It's not just cute and fun -- though it is that too -- as this kind of innovation is also there to make the generation of game data more useful and efficient; the exact same roll gives us a fighter with an Armour Class of 18 or 2 -- depending on D&D version -- of second level, and wielding a sword. The same chart can also generate an animal, monster, thief, wizard, group of city guards, inn, two types of internal room, two types of magical attack, and a poison. There's another very similar chart on the back cover, and the book contains a number of different pages that operate along similar lines.
Not all the material in the book follows the same format. There's some prose description, maps, a couple of keyed map adventures, and more than a few random tables, but these are all infused with the same sense of trying to do more with such tools, to not fall back on what is expected of a city-based rpg sourcebook. This informs and supports the general approach of describing Vornheim through examples, rather than present an encyclopaedia of every street, house and citizen.
That said, the GM is given the tools to generate such elements as and when they are needed, and more importantly perhaps, to make them interesting and dynamic when they do come up; Vornheim rejects the mundane, conventional and boring, and this attitude is apparent on every page. The stated goal of the book is not only to allow a GM to create a city on the fly, but to make it interesting, memorable and fun, and I would argue that it more than succeeds in that task.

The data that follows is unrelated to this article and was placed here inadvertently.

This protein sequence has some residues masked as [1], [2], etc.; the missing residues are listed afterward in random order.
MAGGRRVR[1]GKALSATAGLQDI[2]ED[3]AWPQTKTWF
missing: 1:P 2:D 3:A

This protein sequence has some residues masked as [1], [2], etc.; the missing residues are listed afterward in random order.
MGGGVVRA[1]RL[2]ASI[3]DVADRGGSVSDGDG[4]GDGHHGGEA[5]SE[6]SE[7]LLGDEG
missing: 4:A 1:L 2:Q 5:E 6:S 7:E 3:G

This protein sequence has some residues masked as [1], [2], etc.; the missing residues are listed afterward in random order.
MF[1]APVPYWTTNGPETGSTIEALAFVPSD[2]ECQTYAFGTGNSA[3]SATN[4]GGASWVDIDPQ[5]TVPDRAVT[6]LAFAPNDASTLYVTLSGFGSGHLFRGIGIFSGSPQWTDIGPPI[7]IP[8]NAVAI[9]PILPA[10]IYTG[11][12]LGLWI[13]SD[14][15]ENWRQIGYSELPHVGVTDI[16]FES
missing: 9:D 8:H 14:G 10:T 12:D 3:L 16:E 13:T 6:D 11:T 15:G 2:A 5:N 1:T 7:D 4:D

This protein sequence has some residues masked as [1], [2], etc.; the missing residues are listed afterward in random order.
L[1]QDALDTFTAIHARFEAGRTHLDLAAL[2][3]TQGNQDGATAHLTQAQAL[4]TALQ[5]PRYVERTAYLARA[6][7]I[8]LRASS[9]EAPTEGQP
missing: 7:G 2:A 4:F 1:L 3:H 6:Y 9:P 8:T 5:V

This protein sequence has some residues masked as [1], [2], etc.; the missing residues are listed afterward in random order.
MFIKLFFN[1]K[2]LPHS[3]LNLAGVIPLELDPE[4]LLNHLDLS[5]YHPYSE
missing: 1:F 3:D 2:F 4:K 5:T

It is rather D&D-centric and I don't run D&D, but that's not the fault of the book and it's not as if Zak's blog title doesn't make it very clear what his game of choice is. It's not a huge problem by any means, as the book uses so few actual statistics and rules that it's easy enough to convert to one's chosen system, and besides, my key interest was in how Zak pushed the boundaries of rpg sourcebook presentation, and that's something one can appreciate irrespective of the game system.
To compare Vornheim to the perennial Best City Book Ever nominee Ptolus is perhaps not fair -- although I sort of just do that, oops -- as they're very different products with very different intentions, and to say that one is better than the other seems a bit pointless. Let it be said then that I prefer Vornheim, even as an infrequent fantasy GM, because it strives to be more useful than exhaustive, and because I admire and support the genuine attempts to do something different within the format of the rpg sourcebook.
Vornheim is a sixty-four page A5ish pdf, more or less compatible with most versions of D&D -- even the Unmentionable -- and is available from the Lamentations of the Flame Princess shop for 19.25€. It's well worth every whatever-pennies-are-called-in-the-Euro-is-it-cents-I-don't-know.